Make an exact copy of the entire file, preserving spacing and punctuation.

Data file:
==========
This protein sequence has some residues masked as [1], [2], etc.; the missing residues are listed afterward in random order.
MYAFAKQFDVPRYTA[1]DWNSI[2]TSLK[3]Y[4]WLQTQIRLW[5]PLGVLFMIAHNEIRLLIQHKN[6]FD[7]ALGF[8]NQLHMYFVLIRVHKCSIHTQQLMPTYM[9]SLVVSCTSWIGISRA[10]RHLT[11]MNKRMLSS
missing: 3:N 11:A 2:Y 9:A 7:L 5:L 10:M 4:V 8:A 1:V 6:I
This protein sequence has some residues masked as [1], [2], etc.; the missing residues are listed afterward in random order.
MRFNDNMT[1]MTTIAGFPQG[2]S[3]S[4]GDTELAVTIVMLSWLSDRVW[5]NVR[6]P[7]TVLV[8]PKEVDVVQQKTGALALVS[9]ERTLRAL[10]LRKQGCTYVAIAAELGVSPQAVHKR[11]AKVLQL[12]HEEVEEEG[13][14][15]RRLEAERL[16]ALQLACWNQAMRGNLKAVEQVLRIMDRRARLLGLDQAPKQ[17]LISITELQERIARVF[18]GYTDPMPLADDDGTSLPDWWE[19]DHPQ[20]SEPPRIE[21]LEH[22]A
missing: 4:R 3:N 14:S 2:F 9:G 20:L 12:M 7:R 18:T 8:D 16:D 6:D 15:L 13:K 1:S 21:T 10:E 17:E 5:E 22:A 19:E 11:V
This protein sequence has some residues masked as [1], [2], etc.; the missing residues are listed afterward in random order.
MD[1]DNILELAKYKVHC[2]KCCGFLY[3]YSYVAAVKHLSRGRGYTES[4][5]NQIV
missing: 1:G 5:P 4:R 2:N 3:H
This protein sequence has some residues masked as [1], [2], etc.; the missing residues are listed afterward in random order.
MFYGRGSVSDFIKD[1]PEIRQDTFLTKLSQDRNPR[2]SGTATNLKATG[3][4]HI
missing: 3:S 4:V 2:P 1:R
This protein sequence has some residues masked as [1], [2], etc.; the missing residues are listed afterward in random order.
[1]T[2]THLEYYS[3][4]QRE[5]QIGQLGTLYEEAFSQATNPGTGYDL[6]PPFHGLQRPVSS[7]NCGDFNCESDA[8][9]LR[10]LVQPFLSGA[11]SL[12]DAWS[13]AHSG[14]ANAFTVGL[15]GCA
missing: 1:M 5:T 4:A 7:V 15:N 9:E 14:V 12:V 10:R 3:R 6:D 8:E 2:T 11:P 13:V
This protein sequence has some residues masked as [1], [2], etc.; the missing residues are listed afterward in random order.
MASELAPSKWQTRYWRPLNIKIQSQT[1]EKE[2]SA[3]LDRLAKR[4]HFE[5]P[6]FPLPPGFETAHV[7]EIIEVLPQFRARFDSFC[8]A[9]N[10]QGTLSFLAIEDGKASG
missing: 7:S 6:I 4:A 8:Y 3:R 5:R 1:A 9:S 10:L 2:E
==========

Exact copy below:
This protein sequence has some residues masked as [1], [2], etc.; the missing residues are listed afterward in random order.
MYAFAKQFDVPRYTA[1]DWNSI[2]TSLK[3]Y[4]WLQTQIRLW[5]PLGVLFMIAHNEIRLLIQHKN[6]FD[7]ALGF[8]NQLHMYFVLIRVHKCSIHTQQLMPTYM[9]SLVVSCTSWIGISRA[10]RHLT[11]MNKRMLSS
missing: 3:N 11:A 2:Y 9:A 7:L 5:L 10:M 4:V 8:A 1:V 6:I
This protein sequence has some residues masked as [1], [2], etc.; the missing residues are listed afterward in random order.
MRFNDNMT[1]MTTIAGFPQG[2]S[3]S[4]GDTELAVTIVMLSWLSDRVW[5]NVR[6]P[7]TVLV[8]PKEVDVVQQKTGALALVS[9]ERTLRAL[10]LRKQGCTYVAIAAELGVSPQAVHKR[11]AKVLQL[12]HEEVEEEG[13][14][15]RRLEAERL[16]ALQLACWNQAMRGNLKAVEQVLRIMDRRARLLGLDQAPKQ[17]LISITELQERIARVF[18]GYTDPMPLADDDGTSLPDWWE[19]DHPQ[20]SEPPRIE[21]LEH[22]A
missing: 4:R 3:N 14:S 2:F 9:G 20:L 12:M 7:R 18:T 8:D 16:D 6:D 15:L 13:K 1:S 21:T 10:E 17:E 5:E 22:A 19:E 11:V
This protein sequence has some residues masked as [1], [2], etc.; the missing residues are listed afterward in random order.
MD[1]DNILELAKYKVHC[2]KCCGFLY[3]YSYVAAVKHLSRGRGYTES[4][5]NQIV
missing: 1:G 5:P 4:R 2:N 3:H
This protein sequence has some residues masked as [1], [2], etc.; the missing residues are listed afterward in random order.
MFYGRGSVSDFIKD[1]PEIRQDTFLTKLSQDRNPR[2]SGTATNLKATG[3][4]HI
missing: 3:S 4:V 2:P 1:R
This protein sequence has some residues masked as [1], [2], etc.; the missing residues are listed afterward in random order.
[1]T[2]THLEYYS[3][4]QRE[5]QIGQLGTLYEEAFSQATNPGTGYDL[6]PPFHGLQRPVSS[7]NCGDFNCESDA[8][9]LR[10]LVQPFLSGA[11]SL[12]DAWS[13]AHSG[14]ANAFTVGL[15]GCA
missing: 1:M 5:T 4:A 7:V 15:N 9:E 14:V 12:V 10:R 3:R 6:D 8:E 2:T 11:P 13:V
This protein sequence has some residues masked as [1], [2], etc.; the missing residues are listed afterward in random order.
MASELAPSKWQTRYWRPLNIKIQSQT[1]EKE[2]SA[3]LDRLAKR[4]HFE[5]P[6]FPLPPGFETAHV[7]EIIEVLPQFRARFDSFC[8]A[9]N[10]QGTLSFLAIEDGKASG
missing: 7:S 6:I 4:A 8:Y 3:R 5:R 1:A 9:S 10:L 2:E